The Clean Energy Program of the DCAS is a comprehensive initiative to expand distributed energy resources, such as solar photovoltaic and energy storage facilities, throughout the city. This program is part of a series of climate plans released every four years by the city, as required by local legislation, and was developed in collaboration with the New York City Climate Cabinet, which is made up of representatives from more than 35 city agencies and offices, the Sustainability Advisory Board, and stakeholders. The installations include solar energy on building roofs and other innovative projects, such as solar awnings in parking lots, garages and wastewater treatment facilities. In all five counties, greenway projects are being planned, designed and built that will create active and safe transportation routes and facilitate connections between parks.
Sea levels in New York City have already risen one foot since 1900 and are expected to rise to an additional 5.4 feet by the end of the century, according to the New York City Panel on Climate Change. The Clean Energy Program of the DCAS was one of the first in the NYCHA portfolio to use clean heating and cooling and paved the way for many future initiatives, as well as serving as a basis for the development of the NYCHA climate change mitigation roadmap. PlaNYC reinforces New York City's core clean construction efforts by requiring that the city's most important project agencies commit to taking steps to reduce greenhouse gas emissions generated by manufacturing, transportation, installation, maintenance and disposal of building materials. The future of New York City and the planet depends on reducing emissions and adapting to the obvious and present danger of climate change. To this end, city and state leaders have awarded two green energy infrastructure projects that will help decarbonize New York City toward a greener future that moves it away from its dependence on fossil fuels, which power 85% of the city's electricity. These awards will strengthen the state's current renewable energy portfolio so that more than 66 percent of New York's electricity comes from renewable sources. Payments to NYSERDA under these awards will begin once the projects have obtained all the necessary permits and approvals and begin operating to supply energy to New York.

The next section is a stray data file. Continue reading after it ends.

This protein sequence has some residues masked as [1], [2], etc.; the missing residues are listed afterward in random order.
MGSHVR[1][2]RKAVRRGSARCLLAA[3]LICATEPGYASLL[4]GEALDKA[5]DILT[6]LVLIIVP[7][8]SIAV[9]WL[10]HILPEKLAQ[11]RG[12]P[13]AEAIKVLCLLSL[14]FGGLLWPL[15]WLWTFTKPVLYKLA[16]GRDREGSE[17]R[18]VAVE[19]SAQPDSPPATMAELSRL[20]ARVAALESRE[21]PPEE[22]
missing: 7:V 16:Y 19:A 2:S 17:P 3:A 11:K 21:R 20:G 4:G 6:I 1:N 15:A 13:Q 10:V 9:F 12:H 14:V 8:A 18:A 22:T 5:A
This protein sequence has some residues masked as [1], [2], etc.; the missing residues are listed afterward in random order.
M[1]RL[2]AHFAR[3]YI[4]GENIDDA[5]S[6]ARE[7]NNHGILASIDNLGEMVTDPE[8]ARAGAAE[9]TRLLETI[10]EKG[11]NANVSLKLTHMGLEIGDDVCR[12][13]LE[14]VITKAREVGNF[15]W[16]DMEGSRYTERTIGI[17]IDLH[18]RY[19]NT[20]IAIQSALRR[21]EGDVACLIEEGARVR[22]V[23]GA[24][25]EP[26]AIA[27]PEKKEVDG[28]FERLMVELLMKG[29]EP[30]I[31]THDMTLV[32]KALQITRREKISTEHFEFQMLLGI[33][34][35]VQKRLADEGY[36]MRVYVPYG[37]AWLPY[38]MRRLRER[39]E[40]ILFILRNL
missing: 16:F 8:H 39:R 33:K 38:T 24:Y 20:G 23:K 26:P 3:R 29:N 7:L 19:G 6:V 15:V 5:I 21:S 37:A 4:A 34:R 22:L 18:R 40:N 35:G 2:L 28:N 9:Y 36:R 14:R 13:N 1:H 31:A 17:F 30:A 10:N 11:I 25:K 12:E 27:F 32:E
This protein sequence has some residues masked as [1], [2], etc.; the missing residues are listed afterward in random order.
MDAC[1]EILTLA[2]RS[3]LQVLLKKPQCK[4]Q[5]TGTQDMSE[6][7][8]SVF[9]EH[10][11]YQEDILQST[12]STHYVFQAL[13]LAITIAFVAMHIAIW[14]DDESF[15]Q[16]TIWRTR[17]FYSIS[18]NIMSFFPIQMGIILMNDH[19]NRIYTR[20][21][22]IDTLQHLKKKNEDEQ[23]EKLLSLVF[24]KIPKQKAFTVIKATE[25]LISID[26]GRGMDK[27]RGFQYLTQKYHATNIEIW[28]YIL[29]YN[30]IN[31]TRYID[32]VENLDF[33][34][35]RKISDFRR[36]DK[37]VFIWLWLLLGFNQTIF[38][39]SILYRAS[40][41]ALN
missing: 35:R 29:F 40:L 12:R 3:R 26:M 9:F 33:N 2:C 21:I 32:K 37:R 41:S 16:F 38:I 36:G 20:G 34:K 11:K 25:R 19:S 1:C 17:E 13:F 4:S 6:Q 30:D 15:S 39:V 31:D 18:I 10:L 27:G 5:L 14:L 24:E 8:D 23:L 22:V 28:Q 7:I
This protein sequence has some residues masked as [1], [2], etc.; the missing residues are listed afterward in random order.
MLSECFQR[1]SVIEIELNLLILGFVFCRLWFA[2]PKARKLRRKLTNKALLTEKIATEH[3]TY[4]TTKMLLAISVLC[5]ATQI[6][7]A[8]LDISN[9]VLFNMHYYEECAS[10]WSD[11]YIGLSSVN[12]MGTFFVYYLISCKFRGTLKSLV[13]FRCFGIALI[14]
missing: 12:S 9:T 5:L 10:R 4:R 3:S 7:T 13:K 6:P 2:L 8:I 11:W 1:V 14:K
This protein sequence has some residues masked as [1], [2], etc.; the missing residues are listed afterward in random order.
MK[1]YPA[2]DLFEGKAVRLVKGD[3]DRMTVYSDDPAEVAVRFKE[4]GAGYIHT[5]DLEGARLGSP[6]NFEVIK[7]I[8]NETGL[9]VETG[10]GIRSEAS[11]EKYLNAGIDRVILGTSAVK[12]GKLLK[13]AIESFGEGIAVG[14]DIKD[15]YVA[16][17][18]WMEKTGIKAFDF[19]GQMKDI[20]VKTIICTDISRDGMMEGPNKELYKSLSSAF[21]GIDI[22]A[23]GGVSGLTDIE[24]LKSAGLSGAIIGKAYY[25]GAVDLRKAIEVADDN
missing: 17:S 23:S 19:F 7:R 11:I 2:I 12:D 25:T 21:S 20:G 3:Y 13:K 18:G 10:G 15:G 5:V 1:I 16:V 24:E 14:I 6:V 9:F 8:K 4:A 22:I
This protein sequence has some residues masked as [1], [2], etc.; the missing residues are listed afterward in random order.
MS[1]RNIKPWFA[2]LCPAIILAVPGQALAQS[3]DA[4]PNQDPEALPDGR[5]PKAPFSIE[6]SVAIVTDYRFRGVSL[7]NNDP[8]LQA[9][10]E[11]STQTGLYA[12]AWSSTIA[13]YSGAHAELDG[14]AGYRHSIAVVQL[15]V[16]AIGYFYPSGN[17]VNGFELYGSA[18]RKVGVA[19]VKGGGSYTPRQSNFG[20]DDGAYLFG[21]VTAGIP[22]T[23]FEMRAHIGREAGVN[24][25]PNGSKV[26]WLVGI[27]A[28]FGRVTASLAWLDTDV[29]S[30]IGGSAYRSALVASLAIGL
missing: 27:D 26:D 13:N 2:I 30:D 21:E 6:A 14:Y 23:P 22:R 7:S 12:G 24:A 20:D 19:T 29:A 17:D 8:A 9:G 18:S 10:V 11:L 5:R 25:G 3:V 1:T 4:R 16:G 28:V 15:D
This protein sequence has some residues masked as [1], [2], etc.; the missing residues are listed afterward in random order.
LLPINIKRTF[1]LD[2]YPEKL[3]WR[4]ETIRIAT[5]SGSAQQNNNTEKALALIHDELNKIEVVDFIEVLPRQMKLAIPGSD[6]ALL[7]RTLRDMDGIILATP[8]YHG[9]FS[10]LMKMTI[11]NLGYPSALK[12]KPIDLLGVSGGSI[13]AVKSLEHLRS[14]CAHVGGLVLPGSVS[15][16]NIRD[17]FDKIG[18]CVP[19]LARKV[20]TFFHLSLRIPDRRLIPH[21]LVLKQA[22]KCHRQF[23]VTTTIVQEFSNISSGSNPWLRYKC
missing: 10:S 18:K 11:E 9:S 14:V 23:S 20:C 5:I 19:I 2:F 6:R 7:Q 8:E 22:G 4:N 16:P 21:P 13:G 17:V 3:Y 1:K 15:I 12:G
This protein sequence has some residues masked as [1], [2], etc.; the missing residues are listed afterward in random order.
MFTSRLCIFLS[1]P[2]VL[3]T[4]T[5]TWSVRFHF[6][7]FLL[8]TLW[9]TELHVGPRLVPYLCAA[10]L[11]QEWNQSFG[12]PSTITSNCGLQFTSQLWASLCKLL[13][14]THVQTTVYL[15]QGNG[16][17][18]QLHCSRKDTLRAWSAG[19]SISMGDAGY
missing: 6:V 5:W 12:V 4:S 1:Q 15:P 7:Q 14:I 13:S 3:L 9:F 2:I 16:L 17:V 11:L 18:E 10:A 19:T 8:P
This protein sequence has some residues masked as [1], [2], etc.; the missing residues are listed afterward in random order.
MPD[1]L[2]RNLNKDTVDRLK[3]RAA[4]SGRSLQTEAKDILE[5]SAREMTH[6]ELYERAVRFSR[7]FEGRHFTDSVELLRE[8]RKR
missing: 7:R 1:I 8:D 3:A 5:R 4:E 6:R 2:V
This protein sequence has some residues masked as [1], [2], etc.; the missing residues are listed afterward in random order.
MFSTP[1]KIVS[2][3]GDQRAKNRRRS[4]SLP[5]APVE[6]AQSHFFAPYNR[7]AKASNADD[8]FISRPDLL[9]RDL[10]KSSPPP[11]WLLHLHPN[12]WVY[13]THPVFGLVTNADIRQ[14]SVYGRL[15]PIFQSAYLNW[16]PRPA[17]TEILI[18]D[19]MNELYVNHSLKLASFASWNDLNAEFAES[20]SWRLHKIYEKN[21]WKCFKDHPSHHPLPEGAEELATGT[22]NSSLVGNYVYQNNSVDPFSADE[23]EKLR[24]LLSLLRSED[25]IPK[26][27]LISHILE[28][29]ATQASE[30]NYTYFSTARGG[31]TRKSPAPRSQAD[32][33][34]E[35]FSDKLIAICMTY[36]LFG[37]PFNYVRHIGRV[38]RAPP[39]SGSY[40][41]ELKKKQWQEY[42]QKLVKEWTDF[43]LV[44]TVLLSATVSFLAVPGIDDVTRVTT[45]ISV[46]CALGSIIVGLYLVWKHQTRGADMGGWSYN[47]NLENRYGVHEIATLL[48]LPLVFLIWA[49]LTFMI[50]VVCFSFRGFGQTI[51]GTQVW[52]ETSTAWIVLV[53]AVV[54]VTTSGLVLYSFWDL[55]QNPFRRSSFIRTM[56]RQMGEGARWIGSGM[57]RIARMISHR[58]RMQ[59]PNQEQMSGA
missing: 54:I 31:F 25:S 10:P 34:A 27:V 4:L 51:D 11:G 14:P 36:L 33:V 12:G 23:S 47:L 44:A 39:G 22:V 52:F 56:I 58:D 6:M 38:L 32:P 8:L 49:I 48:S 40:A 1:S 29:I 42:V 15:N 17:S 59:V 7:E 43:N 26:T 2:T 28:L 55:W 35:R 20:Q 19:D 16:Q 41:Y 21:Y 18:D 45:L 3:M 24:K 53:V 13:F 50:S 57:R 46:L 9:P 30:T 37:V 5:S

The Clean Energy Program of the DCAS is an important step towards achieving a sustainable future for both New York City and its citizens.